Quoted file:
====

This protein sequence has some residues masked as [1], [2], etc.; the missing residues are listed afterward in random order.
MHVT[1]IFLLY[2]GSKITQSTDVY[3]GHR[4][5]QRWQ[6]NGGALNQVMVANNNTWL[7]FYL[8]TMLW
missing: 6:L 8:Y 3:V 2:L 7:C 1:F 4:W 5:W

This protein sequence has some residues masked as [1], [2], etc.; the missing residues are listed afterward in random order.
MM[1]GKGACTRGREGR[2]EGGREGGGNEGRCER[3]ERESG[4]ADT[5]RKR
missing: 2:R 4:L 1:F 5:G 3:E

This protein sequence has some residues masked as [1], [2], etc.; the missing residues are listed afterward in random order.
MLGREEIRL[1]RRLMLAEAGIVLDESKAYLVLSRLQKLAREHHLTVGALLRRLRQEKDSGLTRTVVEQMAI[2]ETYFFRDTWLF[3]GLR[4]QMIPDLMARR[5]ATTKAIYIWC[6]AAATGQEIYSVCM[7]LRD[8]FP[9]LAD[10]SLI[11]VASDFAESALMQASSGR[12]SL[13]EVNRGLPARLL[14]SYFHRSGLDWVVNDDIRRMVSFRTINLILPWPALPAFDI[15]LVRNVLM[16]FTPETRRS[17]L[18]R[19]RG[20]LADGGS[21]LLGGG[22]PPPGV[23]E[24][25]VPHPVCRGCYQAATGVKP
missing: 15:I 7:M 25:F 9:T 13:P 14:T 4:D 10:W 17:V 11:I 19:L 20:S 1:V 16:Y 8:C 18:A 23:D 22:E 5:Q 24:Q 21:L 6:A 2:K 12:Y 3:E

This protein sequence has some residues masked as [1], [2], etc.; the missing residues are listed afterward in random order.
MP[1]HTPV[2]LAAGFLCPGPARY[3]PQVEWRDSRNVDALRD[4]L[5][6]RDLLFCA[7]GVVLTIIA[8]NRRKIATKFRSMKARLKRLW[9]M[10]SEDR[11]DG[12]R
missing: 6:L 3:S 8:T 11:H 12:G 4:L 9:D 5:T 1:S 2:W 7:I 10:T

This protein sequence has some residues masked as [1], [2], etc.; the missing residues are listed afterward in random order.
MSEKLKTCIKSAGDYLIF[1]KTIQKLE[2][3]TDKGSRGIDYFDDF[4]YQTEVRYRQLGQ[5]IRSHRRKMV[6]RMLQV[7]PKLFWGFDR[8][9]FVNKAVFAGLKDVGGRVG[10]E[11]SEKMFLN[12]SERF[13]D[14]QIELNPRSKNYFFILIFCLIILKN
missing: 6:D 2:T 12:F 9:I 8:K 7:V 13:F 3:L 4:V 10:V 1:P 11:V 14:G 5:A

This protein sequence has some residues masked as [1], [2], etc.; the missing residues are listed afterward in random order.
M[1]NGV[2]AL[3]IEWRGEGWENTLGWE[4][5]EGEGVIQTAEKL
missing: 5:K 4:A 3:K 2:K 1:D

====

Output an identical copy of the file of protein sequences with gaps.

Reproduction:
This protein sequence has some residues masked as [1], [2], etc.; the missing residues are listed afterward in random order.
MHVT[1]IFLLY[2]GSKITQSTDVY[3]GHR[4][5]QRWQ[6]NGGALNQVMVANNNTWL[7]FYL[8]TMLW
missing: 6:L 8:Y 3:V 2:L 7:C 1:F 4:W 5:W

This protein sequence has some residues masked as [1], [2], etc.; the missing residues are listed afterward in random order.
MM[1]GKGACTRGREGR[2]EGGREGGGNEGRCER[3]ERESG[4]ADT[5]RKR
missing: 2:R 4:L 1:F 5:G 3:E

This protein sequence has some residues masked as [1], [2], etc.; the missing residues are listed afterward in random order.
MLGREEIRL[1]RRLMLAEAGIVLDESKAYLVLSRLQKLAREHHLTVGALLRRLRQEKDSGLTRTVVEQMAI[2]ETYFFRDTWLF[3]GLR[4]QMIPDLMARR[5]ATTKAIYIWC[6]AAATGQEIYSVCM[7]LRD[8]FP[9]LAD[10]SLI[11]VASDFAESALMQASSGR[12]SL[13]EVNRGLPARLL[14]SYFHRSGLDWVVNDDIRRMVSFRTINLILPWPALPAFDI[15]LVRNVLM[16]FTPETRRS[17]L[18]R[19]RG[20]LADGGS[21]LLGGG[22]PPPGV[23]E[24][25]VPHPVCRGCYQAATGVKP
missing: 15:I 7:M 25:F 9:T 13:P 14:T 4:D 10:W 17:V 11:I 19:L 20:S 1:V 16:Y 8:C 18:A 23:D 22:E 5:Q 24:Q 21:L 6:A 2:K 12:Y 3:E

This protein sequence has some residues masked as [1], [2], etc.; the missing residues are listed afterward in random order.
MP[1]HTPV[2]LAAGFLCPGPARY[3]PQVEWRDSRNVDALRD[4]L[5][6]RDLLFCA[7]GVVLTIIA[8]NRRKIATKFRSMKARLKRLW[9]M[10]SEDR[11]DG[12]R
missing: 6:L 3:S 8:T 11:H 12:G 4:L 9:D 5:T 1:S 2:W 7:I 10:T

This protein sequence has some residues masked as [1], [2], etc.; the missing residues are listed afterward in random order.
MSEKLKTCIKSAGDYLIF[1]KTIQKLE[2][3]TDKGSRGIDYFDDF[4]YQTEVRYRQLGQ[5]IRSHRRKMV[6]RMLQV[7]PKLFWGFDR[8][9]FVNKAVFAGLKDVGGRVG[10]E[11]SEKMFLN[12]SERF[13]D[14]QIELNPRSKNYFFILIFCLIILKN
missing: 6:D 2:T 12:F 9:I 8:K 7:V 13:F 3:L 4:V 10:V 1:P 11:V 14:G 5:A

This protein sequence has some residues masked as [1], [2], etc.; the missing residues are listed afterward in random order.
M[1]NGV[2]AL[3]IEWRGEGWENTLGWE[4][5]EGEGVIQTAEKL
missing: 5:K 4:A 3:K 2:K 1:D